Livy, History of Rome 7

LCL 172: 356-357

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Liber VII

a.u.c. 388–389I. Annus hic erit insignis novi hominis consulatu, insignis novis duobus magistratibus, praetura et curuli aedilitate. Hos sibi patricii quaesivere honores pro concesso plebi altero consulatu. Plebes consulatum 2L. Sextio, cuius lege partus erat, dedit: patres praeturam Sp. Furio M. f. Camillo, aedilitatem Cn. Quinctio Capitolino et P. Cornelio Scipioni, suarum gentium viris, gratia campestri ceperunt. L. Sextio collega ex patribus datus L. Aemilius Mamercus.1 3Principio anni et de Gallis, quos primo palatos per Apuliam congregari iam fama erat, et de Hernicorum 4defectione agitata mentio. Cum de industria omnia, ne quid per plebeium consulem ageretur, proferrentur, silentium omnium rerum ac iustitio simile 5otium fuit, nisi quod non patientibus tacitum tribunis, quod pro consule uno plebeio tres patricios magis tratus curulibus sellis praetextatos tamquam consules

  • 1Mamercus Ω Diod. xv. lxxxii, i, Cassiod.: Mamercinus Pighius (C.I.L. 12, p. 126).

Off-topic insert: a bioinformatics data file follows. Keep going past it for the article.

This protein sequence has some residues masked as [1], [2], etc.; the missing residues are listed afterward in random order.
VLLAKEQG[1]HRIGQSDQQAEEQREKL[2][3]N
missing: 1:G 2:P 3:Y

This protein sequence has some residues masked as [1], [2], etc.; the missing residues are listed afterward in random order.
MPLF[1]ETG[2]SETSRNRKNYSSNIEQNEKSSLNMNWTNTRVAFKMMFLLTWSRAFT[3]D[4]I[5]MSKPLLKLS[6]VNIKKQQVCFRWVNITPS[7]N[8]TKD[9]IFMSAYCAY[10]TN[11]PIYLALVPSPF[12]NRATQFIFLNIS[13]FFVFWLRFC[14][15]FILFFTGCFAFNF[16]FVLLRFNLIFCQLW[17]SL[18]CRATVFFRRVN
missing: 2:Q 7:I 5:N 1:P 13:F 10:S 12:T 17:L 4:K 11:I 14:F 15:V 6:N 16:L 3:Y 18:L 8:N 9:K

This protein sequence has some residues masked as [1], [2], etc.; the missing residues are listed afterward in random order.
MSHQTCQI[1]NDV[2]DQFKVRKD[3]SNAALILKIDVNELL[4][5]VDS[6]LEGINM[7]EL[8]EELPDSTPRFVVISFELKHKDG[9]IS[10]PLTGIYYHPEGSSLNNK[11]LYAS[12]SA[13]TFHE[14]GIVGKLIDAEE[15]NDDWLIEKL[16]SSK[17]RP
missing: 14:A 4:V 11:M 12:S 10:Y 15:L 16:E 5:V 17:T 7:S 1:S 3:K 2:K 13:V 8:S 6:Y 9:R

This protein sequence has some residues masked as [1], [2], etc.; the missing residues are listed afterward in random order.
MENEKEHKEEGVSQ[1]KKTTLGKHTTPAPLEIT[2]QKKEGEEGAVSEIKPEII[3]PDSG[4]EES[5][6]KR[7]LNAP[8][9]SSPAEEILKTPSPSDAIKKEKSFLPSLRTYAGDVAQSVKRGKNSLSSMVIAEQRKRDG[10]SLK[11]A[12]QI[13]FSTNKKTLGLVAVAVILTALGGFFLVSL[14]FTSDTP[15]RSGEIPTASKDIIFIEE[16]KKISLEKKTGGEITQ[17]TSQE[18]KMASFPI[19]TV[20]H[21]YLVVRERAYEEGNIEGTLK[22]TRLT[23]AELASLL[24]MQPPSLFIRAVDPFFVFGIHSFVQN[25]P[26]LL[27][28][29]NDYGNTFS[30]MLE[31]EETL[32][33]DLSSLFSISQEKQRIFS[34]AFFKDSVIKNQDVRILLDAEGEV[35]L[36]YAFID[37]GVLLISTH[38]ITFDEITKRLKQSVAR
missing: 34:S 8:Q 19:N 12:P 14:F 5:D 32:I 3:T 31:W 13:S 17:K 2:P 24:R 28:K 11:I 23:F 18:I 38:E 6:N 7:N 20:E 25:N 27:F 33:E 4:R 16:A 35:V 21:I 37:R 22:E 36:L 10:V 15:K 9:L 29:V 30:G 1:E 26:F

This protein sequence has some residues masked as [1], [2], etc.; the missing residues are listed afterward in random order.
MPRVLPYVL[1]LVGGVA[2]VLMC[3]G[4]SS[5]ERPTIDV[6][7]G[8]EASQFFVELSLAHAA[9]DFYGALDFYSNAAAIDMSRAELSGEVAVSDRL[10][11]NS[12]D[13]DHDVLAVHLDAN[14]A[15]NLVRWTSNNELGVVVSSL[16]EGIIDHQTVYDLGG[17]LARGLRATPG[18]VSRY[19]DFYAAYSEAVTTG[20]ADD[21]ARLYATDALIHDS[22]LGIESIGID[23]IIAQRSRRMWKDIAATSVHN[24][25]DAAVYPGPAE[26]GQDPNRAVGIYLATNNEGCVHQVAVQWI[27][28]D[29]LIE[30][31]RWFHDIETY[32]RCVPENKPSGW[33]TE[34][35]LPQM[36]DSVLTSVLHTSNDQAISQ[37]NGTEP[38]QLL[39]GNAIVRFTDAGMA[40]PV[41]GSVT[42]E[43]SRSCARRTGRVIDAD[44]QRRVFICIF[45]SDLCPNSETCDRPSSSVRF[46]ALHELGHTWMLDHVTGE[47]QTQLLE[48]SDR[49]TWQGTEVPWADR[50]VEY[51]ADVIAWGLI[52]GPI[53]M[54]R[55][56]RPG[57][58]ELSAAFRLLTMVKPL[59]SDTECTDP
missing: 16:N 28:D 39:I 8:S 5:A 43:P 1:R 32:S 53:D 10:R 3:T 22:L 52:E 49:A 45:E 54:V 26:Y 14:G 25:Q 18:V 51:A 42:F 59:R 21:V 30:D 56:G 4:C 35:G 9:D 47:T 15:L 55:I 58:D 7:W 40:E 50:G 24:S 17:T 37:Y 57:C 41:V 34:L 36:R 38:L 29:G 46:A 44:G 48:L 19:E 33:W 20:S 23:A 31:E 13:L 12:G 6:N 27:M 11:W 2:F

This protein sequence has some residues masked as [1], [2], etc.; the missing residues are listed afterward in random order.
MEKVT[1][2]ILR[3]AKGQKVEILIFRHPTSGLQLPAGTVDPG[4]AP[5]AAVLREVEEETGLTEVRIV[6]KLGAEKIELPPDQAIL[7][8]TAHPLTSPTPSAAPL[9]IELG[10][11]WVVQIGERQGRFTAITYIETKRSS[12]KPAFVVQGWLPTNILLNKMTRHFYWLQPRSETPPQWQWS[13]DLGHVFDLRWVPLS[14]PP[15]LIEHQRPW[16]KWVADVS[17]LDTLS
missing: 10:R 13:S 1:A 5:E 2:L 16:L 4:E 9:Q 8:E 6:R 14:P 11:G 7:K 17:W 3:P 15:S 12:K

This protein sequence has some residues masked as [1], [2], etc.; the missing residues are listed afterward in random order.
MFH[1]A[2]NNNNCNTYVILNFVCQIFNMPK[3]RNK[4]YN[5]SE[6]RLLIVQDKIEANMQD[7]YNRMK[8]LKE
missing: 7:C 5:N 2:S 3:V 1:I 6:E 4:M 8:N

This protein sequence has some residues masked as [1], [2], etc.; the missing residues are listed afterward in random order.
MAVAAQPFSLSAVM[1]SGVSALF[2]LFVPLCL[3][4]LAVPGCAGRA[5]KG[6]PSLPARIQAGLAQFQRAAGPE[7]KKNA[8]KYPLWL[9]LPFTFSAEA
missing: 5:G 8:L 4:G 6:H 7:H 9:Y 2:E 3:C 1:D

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Book VII

Book VII

I. This year will stand out as the one in which a b.c. 366–365“new man” held the consulship, and also for the establishment of two new magistracies, the praetor-ship and the curule aedileship. These dignities the patricians had devised for themselves, to compensate them for the second consulship, which they had granted to the commons. The plebs bestowed their consulship on Lucius Sextius, by whose law it had been won. The patricians, through their influence in the Campus Martius,1 obtained the praetorship for Spurius Furius Camillus, the son of Marcus, and the aedileship for Gnaeus Quinctius Capitolinus and Publius Cornelius Scipio, who belonged to their own houses. Lucius Aemilius Mamercus was chosen from the patricians as colleague of Lucius Sextius. Early in the year there was some talk about the Gauls—who having at first scattered through Apulia were now rumoured to be gathering—and about a defection on the part of the Hernici. The patricians purposely deferred all action, in order that the plebeian consul might have no hand in anything; it seemed from the general hush and lack of bustle as though a cessation of the courts had been proclaimed; save that the tribunes would not suffer it to pass in silence that the nobles, in return for one plebeian consul, had got three patrician magistrates for themselves, who wore the purple-bordered toga and sat, like consuls,

  • 1Where the voting took place.
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DOI: 10.4159/DLCL.livy-history_rome_7.1924